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Advances in the auto industry

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  • Advances in the auto industry

    I promise after this paragraph I will get on topic,this dose have to do with the topic in a way.The link to the vid was removed but I heard the broadcast.Last week in the Senate this is what Sen. Dianne Finestien of CA. said (as best as I can remember) "Mr President we are elected to the Senate for a six year term because we have to make tuff decisions in the best interest of the nation. Mr. President my office recieved 91-K phone calls and e-mails,85-K citizens of CA. are aganist the bailout,these citizens do not understand, are misguided, or uinformed about how serious this is.There for Mr President I agree to the proposal." I think she just insulted 85-K people, Hey wait a minute I want there phone numbers,I have 85-K beach front lots to sell in Hadly NV.

    OK to the topic,Something the rest of the idiots in DC really don't see.
    Way back in the early 70s I took auto mechanics in high school. It was a trade and tech school. I went through a 3 year program. One of the related course's was Related Science and Theory.Don't ask for all the terms it was 30 years ago. however it gose like this. It takes a certian amount of energy to move an object a certian distance in a certian amount at a given speed.

    Back then DCs idea of economy was to put the infamous Vega 4 banger in a Fleetwood Caddy

    Here is my report on progress.

    #1) 1970 F-100 with a 300 cu in six cyl. with a three speed on the colum.
    11 MPG 29 years later 99 F-150 super cab long bed,4.6 L with a 5 speed
    23 MPG
    #2) 1970 C-20 (this was my baby) fully loaded custom camper BB 396 cu in auto 8 MPG but boy I could smoke them tires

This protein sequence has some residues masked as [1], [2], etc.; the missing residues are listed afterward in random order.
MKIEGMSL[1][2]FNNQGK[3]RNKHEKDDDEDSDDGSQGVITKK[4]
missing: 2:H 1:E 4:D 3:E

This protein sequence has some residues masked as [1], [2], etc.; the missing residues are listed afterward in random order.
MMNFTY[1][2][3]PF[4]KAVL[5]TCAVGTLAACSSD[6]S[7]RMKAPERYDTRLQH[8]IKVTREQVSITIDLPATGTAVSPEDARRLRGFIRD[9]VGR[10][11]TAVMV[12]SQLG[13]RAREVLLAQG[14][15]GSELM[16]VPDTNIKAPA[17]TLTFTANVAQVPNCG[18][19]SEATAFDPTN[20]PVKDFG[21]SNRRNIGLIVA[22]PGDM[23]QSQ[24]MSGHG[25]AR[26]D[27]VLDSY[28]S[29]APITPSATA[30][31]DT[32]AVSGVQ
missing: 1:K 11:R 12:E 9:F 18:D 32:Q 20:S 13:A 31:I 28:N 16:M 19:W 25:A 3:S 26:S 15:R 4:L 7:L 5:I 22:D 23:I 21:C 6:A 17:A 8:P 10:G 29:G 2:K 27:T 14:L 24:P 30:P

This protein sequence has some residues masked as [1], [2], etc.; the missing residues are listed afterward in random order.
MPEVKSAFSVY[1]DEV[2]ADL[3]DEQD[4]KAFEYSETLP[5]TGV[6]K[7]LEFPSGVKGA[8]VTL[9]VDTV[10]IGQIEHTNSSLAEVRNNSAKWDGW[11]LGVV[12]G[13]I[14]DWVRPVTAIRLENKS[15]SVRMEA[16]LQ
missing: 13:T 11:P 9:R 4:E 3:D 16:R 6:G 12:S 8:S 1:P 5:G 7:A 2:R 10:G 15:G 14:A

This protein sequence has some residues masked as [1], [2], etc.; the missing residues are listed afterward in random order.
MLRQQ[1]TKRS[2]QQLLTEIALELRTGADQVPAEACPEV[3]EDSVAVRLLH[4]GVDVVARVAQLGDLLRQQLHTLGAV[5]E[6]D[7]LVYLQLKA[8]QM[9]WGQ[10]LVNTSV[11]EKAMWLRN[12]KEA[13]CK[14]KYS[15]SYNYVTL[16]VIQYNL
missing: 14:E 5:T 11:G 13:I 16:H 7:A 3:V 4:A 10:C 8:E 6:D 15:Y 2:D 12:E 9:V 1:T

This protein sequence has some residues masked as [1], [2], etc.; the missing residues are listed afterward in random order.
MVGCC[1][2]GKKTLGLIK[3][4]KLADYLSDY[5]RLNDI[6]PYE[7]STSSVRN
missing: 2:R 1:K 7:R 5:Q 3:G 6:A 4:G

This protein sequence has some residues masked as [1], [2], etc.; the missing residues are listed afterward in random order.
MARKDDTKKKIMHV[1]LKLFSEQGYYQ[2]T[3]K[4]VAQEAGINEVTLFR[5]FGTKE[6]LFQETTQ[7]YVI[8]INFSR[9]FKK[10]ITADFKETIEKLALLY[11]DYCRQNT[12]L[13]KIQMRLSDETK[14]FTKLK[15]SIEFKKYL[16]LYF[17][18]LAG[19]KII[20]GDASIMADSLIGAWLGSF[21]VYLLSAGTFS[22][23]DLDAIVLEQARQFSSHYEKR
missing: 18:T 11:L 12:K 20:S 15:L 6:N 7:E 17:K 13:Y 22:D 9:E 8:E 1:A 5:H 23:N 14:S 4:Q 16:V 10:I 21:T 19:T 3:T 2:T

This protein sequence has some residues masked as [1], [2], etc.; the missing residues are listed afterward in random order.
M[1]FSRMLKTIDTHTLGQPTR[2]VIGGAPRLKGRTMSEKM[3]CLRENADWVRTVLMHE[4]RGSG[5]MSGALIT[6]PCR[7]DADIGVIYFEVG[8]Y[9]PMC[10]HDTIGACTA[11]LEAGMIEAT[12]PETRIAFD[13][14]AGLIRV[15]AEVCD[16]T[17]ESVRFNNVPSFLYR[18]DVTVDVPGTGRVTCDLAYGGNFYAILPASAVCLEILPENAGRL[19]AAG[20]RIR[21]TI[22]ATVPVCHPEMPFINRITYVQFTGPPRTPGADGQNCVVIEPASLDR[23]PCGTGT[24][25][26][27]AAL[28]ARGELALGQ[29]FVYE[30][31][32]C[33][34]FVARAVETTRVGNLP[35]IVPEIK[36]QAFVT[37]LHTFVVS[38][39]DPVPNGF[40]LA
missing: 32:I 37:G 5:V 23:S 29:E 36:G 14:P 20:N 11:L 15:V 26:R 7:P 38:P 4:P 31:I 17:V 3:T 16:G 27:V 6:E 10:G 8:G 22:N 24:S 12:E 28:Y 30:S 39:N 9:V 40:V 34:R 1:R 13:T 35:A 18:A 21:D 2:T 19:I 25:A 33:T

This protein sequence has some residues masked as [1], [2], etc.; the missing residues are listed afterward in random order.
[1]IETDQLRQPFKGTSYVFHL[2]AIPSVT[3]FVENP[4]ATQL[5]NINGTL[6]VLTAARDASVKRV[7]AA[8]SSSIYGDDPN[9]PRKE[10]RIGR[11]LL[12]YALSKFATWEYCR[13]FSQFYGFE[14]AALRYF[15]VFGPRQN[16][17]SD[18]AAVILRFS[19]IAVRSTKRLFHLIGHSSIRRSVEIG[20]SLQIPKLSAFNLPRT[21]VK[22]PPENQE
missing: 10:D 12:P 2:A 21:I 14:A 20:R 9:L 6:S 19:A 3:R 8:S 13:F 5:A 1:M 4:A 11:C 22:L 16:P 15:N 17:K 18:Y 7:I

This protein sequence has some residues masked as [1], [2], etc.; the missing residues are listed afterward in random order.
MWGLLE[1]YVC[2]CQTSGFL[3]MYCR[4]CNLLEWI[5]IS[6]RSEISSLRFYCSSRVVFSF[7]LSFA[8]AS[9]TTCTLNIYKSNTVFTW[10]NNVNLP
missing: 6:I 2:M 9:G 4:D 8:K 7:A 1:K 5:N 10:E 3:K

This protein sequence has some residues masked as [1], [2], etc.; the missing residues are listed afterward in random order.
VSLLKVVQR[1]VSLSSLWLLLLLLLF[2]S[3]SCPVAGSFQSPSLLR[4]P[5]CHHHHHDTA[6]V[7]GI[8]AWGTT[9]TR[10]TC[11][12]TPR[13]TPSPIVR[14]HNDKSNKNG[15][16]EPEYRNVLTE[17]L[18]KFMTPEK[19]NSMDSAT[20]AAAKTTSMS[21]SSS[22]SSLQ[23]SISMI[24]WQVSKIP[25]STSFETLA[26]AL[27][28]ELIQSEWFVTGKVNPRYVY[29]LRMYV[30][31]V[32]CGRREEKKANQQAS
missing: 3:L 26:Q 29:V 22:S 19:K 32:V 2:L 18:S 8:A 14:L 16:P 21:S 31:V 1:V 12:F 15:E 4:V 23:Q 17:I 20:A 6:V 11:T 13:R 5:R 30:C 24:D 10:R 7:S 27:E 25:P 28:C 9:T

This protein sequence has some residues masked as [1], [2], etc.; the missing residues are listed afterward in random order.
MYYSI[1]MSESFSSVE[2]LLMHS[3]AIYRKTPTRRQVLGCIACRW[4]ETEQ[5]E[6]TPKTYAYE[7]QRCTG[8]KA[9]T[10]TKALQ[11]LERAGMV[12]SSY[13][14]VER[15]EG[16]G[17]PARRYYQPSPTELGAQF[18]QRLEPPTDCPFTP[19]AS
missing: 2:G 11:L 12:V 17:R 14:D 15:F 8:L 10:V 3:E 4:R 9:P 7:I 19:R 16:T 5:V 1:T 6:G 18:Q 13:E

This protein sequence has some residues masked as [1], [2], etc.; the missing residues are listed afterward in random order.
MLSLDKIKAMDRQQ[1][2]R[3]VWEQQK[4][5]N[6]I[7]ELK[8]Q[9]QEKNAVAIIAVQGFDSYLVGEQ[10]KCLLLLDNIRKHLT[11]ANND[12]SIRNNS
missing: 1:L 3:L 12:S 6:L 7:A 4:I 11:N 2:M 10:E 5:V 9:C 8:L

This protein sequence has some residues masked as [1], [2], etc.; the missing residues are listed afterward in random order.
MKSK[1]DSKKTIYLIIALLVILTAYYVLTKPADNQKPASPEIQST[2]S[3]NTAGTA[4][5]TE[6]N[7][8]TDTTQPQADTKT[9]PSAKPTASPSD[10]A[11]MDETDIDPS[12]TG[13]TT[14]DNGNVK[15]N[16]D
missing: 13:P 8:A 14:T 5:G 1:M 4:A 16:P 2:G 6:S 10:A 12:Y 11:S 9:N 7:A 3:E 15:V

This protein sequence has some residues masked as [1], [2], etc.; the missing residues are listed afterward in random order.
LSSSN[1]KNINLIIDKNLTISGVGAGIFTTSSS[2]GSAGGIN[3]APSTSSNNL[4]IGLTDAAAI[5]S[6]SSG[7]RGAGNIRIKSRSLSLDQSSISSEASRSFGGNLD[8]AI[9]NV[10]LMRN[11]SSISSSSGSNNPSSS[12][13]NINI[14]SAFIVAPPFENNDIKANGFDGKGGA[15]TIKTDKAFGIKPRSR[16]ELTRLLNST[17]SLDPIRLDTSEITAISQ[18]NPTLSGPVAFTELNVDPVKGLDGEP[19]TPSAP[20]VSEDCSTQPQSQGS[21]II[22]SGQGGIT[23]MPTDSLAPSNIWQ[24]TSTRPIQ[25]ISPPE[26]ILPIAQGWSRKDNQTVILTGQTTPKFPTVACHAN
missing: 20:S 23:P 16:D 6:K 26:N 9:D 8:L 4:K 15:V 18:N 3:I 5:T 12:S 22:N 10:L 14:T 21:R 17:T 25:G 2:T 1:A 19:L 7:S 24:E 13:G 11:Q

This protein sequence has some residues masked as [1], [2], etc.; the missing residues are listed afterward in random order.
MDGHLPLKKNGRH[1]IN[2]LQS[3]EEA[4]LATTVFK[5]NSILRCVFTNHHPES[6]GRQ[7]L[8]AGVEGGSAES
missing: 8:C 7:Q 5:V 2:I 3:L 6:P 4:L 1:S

2000 C-20 5.7 L (small block 350) auto
    17.5 MPG
    All of the above I owned one time or another, I do not believe the people in DC have really looked at this on ground level. Unless we all start driving smart cars or we use lighter alloy's or composites it still takes energy to move an object. I think we have refined the internal combustion to run as efficiently as we can get with the technology we have. OK thats my two bits

  • #2
    Re: Advances in the auto industry

    You are correct, in that the internal combustion is getting to the point where it won't really get any more efficiency by itself, because it has to run as a car engine (meaning it has to work well over a HUGE range of conditions, varying RPM's and throttle loads). An internal combustion engine COULD be much more thermally efficient, if it's operating parameters could be more narrowed down. It could be optimized to run at a set power band, and at the most efficient throttle. THIS is the benefit of the Series Hybrid platform (such as the upcoming volt, and some large busses). Where the Ups and Down of the car are handled in a very efficient way (via an electric motors, whose efficiency is pretty constant, regardless of conditions), and the batteries are maintained by a small ultra-optimized generator.